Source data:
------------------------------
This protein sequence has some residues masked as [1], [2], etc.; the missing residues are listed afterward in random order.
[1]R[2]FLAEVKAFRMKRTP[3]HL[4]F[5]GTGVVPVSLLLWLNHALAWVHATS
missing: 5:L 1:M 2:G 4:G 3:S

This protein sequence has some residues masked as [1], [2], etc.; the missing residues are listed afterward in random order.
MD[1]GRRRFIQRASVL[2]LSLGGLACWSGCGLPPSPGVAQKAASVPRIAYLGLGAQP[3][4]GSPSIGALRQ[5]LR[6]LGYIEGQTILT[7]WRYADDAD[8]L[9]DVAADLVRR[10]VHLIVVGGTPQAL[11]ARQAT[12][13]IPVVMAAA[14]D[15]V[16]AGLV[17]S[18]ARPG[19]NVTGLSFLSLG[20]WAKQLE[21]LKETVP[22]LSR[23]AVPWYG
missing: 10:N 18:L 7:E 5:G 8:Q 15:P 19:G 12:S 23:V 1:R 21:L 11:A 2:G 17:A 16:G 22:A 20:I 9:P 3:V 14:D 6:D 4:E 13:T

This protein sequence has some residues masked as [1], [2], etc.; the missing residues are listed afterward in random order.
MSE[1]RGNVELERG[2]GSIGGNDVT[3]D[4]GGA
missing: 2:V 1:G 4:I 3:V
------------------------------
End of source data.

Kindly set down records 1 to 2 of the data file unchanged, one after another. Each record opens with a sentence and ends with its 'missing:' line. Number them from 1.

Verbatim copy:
This protein sequence has some residues masked as [1], [2], etc.; the missing residues are listed afterward in random order.
[1]R[2]FLAEVKAFRMKRTP[3]HL[4]F[5]GTGVVPVSLLLWLNHALAWVHATS
missing: 5:L 1:M 2:G 4:G 3:S

This protein sequence has some residues masked as [1], [2], etc.; the missing residues are listed afterward in random order.
MD[1]GRRRFIQRASVL[2]LSLGGLACWSGCGLPPSPGVAQKAASVPRIAYLGLGAQP[3][4]GSPSIGALRQ[5]LR[6]LGYIEGQTILT[7]WRYADDAD[8]L[9]DVAADLVRR[10]VHLIVVGGTPQAL[11]ARQAT[12][13]IPVVMAAA[14]D[15]V[16]AGLV[17]S[18]ARPG[19]NVTGLSFLSLG[20]WAKQLE[21]LKETVP[22]LSR[23]AVPWYG
missing: 10:N 18:L 7:E 5:G 8:Q 15:P 19:G 12:S 23:V 1:R 21:L 11:A 2:G 17:A 16:G 22:A 20:I 9:P 3:V 14:D 6:D 4:E 13:T